The Bad:

This story went along much too fast. I get that they probably knew from the outset that this would be a limited, four issue series and that they couldn’t go too in depth as much as they would have liked. But when you give a total of two pages to the reveal of the Green Goblin and give no further explanation as to how or why the action we were seeing was going on, it was easy to feel a little lost. I’m sure the other issues will dive into it more but I do think the intro of the big bad of the story deserves a little more attention than what they gave it.

It’s also established that Pavitr Prabhakar is a genius of some sort but you don’t know why. You’re just expected to accept it which if we’re reading an origin story, regardless of whether this is an original story or a different take on a story we are familiar with, we have to know what makes him special. People saying he’s special just doesn’t cut it for me. In both the original and Ultimate versions of Spider-Man, his work and interest in science is easily established without having to take three issues to explain it. They were able to show why he was special and not just have to tell people he was. I wanted to see what made him special and just didn’t see it.

I also think the story expected us to just accept that magic helped this happen. Why was Pavitr Prabhakar chosen to be Spider-Man? Magic. Why was Nalin Oberoi able to turn into the Green Goblin? Magic. The next issues I am sure will get into why things are happening more but the fact that we’re just expected to accept what is going on by just being told about it is frustrating.

Bottom Line:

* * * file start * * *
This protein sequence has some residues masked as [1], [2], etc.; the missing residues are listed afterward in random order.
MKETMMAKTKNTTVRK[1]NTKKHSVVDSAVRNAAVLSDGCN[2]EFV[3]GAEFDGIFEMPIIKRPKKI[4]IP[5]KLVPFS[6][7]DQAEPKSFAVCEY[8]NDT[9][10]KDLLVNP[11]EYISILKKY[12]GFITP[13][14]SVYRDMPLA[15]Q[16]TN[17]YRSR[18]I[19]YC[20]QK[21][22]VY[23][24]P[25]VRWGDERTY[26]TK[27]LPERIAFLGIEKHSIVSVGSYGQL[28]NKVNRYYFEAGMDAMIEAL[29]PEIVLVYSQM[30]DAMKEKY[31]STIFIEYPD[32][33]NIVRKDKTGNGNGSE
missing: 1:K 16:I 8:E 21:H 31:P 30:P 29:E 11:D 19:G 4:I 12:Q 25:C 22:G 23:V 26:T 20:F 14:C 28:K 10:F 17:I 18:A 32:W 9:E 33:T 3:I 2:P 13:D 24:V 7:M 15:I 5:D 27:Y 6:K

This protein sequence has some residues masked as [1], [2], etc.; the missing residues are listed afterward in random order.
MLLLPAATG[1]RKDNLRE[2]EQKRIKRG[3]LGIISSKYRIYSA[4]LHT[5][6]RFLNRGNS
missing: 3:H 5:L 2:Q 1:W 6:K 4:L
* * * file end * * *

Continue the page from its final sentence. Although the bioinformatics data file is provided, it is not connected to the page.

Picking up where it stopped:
I love different takes on stories. I love it when artists get creative and choose something we didn’t anticipate in order to get their story out there. Sometimes it can fall flat on its face. Sometimes, like Daniel Craig being chosen to be James Bond, it can reward you immensely.

This is a flawed story. It tells you a lot about what it going on when it should be showing you much more of the how and why things are going on. But for what this comic does right makes it a great read. The fact that me, as a 39 year old American white guy can instantly related to a young Indian teenager without knowing much about India or its culture is a great piece of writing. We’re all human at the end of the day but where we grow up can be quite different. To be able to break through the environmental differences and connect with the reader emotionally is some great work. I give the story an 8.

The art work is frankly amazing. While I won’t say it’s on the same realm that Kirby and Ditko inhabited, the fact that the artist could seamlessly meld the visually familiar along with elements American audiences may not be familiar with is just amazing. The Spider-Man suit alone is a great example of this. I give the art a 9 for being able to help bring in readers from anywhere into a world that, though they may be unfamiliar with it at the start, they instantly feel connected to and love by the end of the story.


Captain Britain and MI13 Issue 1

captain britain


The Good:

With this issue we see that the Skrull invasion has graced the shores of Britain which makes sense if you think about it. It is silly that comic books through the years have shown numerous people trying to take over the world yet they only seem to invade America like this country is the center of the Universe or something.

We get a neat character in this story in John the Skrull Beatle. Seems a group of Skrulls came to Earth in the 1960’s and impersonated The Beatles. Paul, George, and Ringo Skrull are all dead by this point. John appears at the beginning of the comic to be in custody and close to being executed which turns out to be a ruse. He’s being used to expose members of the British cabinet that are Skrull infiltrators themselves. This Skrull is an ally of the British. The British sure like their aliens.